Monday, 1 April 2013

Biotech rider is "very, very bad government"

Senator Jon Tester and Mother Jones journalist Tom Philpott summarize the problems with the new Senate rider that protects Monsanto technologies from particular consequences of review in the courts, on the TakeAway on National Public Radio today.

Senator Tester says in the audio below, "Congress screwed up....  This isn't the way our government is supposed to work."
As Tom Philpott, food and agriculture correspondent for Mother Jones, explains, the U.S. Department of Agriculture has to approve genetically-modified crops before companies could sell the seeds to farmers. In 2008 and 2009, the Center for Food Safety, along with other environmental groups, sued the USDA in federal court, claiming that the USDA approved two genetically engineered crops without a detailed environmental impact statement.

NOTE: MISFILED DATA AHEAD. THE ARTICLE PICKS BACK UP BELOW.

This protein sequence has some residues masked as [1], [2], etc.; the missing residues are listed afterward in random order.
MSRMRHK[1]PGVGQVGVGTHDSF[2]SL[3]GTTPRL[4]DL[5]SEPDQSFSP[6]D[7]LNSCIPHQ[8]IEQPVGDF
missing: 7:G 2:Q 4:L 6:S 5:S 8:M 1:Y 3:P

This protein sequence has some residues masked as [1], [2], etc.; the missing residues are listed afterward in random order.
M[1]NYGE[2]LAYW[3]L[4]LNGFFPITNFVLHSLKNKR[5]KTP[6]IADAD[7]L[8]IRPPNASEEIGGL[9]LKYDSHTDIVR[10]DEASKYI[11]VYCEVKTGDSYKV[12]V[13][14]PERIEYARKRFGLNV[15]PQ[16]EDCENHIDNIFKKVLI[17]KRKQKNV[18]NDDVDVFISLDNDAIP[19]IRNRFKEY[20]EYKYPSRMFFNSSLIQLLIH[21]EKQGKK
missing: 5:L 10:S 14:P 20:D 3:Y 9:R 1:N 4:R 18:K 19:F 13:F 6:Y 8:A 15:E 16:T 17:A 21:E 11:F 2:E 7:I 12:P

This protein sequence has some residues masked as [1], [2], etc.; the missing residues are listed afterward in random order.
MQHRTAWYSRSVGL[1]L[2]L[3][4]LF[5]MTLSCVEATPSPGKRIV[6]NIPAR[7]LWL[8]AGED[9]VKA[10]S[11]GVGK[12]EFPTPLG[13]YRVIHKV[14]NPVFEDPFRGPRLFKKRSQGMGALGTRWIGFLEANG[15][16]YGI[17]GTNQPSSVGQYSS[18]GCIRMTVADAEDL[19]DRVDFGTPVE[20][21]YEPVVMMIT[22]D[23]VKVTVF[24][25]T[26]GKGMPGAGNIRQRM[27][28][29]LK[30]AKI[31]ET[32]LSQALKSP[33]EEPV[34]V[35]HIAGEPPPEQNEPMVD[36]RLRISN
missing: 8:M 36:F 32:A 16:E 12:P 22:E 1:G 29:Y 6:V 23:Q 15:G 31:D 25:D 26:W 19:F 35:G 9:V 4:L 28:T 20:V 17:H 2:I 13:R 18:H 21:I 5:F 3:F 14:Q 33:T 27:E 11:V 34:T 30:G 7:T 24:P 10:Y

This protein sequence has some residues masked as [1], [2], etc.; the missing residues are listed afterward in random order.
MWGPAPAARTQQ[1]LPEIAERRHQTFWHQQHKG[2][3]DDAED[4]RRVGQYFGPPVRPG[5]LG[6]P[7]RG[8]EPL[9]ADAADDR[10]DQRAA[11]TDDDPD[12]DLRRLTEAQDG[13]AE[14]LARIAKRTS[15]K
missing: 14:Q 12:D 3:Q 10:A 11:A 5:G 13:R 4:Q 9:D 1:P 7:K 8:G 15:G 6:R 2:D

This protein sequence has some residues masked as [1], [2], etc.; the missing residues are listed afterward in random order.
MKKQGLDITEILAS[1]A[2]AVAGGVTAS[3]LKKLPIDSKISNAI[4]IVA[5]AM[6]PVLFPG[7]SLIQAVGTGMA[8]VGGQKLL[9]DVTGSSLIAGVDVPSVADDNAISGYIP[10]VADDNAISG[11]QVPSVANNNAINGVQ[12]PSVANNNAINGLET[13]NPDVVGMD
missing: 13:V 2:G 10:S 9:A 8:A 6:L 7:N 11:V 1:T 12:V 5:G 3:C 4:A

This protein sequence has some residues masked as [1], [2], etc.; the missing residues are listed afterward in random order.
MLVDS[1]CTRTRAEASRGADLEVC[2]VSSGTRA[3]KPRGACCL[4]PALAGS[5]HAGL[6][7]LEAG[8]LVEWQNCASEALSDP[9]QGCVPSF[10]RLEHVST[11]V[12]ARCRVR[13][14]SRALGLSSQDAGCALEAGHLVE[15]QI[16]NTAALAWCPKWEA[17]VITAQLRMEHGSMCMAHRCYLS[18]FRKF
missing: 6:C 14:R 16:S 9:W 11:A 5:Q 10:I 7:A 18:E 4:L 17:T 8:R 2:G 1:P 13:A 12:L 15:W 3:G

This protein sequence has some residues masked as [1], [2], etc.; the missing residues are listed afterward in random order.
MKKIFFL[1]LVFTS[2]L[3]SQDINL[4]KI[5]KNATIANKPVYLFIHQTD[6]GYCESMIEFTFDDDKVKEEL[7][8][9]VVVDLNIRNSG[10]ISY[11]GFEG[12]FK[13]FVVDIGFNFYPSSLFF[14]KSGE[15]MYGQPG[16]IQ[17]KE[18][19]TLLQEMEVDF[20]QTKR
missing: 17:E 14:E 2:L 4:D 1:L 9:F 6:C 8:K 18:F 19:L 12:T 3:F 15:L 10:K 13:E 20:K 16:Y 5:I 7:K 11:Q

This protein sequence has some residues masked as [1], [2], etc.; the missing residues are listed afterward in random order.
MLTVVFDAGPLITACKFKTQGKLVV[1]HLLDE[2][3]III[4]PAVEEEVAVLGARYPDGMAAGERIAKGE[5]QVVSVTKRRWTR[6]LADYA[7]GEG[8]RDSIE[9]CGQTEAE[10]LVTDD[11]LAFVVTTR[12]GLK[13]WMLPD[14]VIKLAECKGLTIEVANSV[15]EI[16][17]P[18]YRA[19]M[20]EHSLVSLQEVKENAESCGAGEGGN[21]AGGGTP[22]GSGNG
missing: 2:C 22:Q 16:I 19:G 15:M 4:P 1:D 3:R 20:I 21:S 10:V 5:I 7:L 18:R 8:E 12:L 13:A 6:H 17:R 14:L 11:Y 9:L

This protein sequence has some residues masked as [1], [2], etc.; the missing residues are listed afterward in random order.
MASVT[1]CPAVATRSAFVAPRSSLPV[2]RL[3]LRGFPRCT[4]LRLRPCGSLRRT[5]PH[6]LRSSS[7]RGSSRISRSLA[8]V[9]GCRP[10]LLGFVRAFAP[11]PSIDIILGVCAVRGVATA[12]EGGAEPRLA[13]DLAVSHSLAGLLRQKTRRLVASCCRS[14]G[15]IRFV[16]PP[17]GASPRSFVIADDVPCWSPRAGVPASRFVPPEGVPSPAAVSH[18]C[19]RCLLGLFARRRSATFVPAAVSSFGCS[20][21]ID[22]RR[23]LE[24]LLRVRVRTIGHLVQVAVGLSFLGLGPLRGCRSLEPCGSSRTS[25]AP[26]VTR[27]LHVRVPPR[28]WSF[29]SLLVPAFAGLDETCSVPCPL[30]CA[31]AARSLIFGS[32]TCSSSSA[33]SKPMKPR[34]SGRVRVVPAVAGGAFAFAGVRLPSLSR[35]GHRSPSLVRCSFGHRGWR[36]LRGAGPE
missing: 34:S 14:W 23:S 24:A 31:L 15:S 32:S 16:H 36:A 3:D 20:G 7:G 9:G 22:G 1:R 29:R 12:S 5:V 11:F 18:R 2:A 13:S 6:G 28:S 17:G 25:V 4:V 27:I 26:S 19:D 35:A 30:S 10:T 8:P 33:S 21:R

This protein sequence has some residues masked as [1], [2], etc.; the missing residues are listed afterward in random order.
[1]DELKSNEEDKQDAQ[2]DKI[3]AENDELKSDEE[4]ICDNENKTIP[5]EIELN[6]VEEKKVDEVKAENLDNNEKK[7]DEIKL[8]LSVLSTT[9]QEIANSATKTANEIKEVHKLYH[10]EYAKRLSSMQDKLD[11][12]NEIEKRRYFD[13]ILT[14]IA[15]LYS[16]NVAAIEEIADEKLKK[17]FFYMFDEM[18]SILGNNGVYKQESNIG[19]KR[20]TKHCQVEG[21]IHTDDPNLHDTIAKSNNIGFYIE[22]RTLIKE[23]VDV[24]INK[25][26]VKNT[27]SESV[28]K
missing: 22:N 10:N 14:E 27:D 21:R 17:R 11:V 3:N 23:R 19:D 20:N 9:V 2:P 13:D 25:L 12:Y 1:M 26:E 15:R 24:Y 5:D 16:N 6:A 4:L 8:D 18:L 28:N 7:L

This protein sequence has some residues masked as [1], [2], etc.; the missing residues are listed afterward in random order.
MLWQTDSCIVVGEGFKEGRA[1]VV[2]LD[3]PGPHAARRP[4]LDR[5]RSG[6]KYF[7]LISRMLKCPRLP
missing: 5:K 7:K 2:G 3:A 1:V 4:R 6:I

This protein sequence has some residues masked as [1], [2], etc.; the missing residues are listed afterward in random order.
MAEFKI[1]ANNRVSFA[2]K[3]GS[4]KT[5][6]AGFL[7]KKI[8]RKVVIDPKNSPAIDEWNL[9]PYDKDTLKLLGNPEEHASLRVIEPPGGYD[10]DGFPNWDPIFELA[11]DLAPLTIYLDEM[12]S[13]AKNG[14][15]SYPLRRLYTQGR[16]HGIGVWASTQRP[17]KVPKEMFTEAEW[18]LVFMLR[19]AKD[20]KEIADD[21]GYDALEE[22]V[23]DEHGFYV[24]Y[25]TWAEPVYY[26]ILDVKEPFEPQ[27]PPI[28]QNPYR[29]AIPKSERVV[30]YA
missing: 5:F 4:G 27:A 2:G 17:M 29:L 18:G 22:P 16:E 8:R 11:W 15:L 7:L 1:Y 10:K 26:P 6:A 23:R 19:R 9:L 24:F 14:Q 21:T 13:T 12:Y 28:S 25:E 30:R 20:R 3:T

The Center for Food Safety won the suit in both cases, but the rider on this year's continuing resolution would bar environmental groups from suing the USDA for these purposes.
As with the proposed genetically modified (GM) salmon (covered earlier on this blog), my view is that GM supporters and opponents alike should speak up for adequate democratic review of these policies.  For GMO supporters in particular, it is foolish to try to slip these policies through Congress as riders to unrelated essential legislation.  A key part of the argument in favor of GM technology is supporters' claim that our government is capable of giving these technologies a scientifically credible, independent, and skeptical review.  It is unwise for Monsanto to protect its GM technologies from review by proving how easily our federal government can be manipulated.  This is the same government on which Monsanto and all other GM supporters depend to reassure the consuming public about the safety of GM foods.

Update (same day). Agricultural economist Darren Hudson says pretty much the same thing I do about this rider. I came across his post on a link from Jayson Lusk's blog.

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